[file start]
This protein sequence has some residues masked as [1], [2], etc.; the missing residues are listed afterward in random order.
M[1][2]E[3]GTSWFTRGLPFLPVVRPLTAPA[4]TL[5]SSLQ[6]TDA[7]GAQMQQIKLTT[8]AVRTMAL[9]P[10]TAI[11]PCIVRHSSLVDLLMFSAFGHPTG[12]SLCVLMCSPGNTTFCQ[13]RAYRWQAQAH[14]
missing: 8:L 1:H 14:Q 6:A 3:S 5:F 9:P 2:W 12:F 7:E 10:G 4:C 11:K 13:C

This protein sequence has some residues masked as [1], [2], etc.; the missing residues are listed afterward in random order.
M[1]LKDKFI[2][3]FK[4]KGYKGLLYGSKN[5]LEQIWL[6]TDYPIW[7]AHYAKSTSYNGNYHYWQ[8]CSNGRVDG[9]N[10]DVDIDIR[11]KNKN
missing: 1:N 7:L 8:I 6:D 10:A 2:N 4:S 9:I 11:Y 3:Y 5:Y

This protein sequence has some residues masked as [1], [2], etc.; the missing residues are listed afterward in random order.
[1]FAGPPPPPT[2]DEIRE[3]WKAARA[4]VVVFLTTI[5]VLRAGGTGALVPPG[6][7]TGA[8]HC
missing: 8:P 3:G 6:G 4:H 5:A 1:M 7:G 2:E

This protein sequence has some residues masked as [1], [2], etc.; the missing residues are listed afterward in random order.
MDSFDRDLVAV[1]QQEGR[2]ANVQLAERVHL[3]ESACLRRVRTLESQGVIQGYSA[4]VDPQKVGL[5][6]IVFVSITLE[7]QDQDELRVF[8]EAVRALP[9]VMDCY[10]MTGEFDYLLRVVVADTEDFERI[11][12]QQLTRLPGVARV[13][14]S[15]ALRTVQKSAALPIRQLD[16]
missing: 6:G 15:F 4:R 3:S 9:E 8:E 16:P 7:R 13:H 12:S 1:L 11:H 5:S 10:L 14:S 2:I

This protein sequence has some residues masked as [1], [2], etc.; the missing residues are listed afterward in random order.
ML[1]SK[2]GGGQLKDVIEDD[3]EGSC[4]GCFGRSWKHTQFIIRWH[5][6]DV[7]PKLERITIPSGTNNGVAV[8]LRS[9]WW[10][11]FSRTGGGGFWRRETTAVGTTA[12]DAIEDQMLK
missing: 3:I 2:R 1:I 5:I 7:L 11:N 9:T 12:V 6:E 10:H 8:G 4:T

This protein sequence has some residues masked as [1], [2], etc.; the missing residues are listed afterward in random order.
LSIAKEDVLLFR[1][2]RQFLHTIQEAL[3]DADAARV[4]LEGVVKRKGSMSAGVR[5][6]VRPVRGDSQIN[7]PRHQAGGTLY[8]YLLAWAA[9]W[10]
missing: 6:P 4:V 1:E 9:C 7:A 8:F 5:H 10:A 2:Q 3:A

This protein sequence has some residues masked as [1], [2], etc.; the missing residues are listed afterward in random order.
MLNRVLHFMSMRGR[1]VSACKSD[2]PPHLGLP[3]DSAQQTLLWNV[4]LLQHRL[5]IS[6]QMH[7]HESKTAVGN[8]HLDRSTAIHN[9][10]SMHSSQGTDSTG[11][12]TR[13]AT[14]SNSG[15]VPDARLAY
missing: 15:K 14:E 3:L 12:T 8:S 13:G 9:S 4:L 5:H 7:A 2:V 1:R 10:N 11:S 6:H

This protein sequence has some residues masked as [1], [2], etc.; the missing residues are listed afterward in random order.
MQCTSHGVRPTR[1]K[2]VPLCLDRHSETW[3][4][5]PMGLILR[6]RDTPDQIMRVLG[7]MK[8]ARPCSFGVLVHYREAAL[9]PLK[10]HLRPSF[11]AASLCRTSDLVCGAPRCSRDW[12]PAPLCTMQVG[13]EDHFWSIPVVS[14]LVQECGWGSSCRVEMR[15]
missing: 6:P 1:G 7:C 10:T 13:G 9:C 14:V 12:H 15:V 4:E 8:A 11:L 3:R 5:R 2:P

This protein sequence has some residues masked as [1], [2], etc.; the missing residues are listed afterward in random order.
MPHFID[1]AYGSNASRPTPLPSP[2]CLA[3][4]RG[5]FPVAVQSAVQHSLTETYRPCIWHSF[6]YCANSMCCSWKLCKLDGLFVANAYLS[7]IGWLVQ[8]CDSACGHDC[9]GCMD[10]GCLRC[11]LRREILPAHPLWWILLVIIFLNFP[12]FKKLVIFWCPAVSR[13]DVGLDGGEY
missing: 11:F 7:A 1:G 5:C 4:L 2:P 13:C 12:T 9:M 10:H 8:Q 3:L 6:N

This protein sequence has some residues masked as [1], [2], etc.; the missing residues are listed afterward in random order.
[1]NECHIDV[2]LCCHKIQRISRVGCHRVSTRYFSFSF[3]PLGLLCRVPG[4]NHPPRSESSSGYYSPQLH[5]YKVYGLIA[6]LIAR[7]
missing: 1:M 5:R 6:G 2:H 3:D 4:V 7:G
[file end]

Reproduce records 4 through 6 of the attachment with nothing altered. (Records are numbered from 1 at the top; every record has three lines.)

This protein sequence has some residues masked as [1], [2], etc.; the missing residues are listed afterward in random order.
MDSFDRDLVAV[1]QQEGR[2]ANVQLAERVHL[3]ESACLRRVRTLESQGVIQGYSA[4]VDPQKVGL[5][6]IVFVSITLE[7]QDQDELRVF[8]EAVRALP[9]VMDCY[10]MTGEFDYLLRVVVADTEDFERI[11][12]QQLTRLPGVARV[13][14]S[15]ALRTVQKSAALPIRQLD[16]
missing: 6:G 15:F 4:R 3:S 9:E 8:E 16:P 7:R 13:H 12:S 1:L 11:H 5:S 10:L 14:S 2:I

This protein sequence has some residues masked as [1], [2], etc.; the missing residues are listed afterward in random order.
ML[1]SK[2]GGGQLKDVIEDD[3]EGSC[4]GCFGRSWKHTQFIIRWH[5][6]DV[7]PKLERITIPSGTNNGVAV[8]LRS[9]WW[10][11]FSRTGGGGFWRRETTAVGTTA[12]DAIEDQMLK
missing: 3:I 2:R 1:I 5:I 7:L 11:N 9:T 12:V 6:E 10:H 8:G 4:T

This protein sequence has some residues masked as [1], [2], etc.; the missing residues are listed afterward in random order.
LSIAKEDVLLFR[1][2]RQFLHTIQEAL[3]DADAARV[4]LEGVVKRKGSMSAGVR[5][6]VRPVRGDSQIN[7]PRHQAGGTLY[8]YLLAWAA[9]W[10]
missing: 6:P 4:V 1:E 9:C 7:A 8:F 5:H 10:A 2:Q 3:A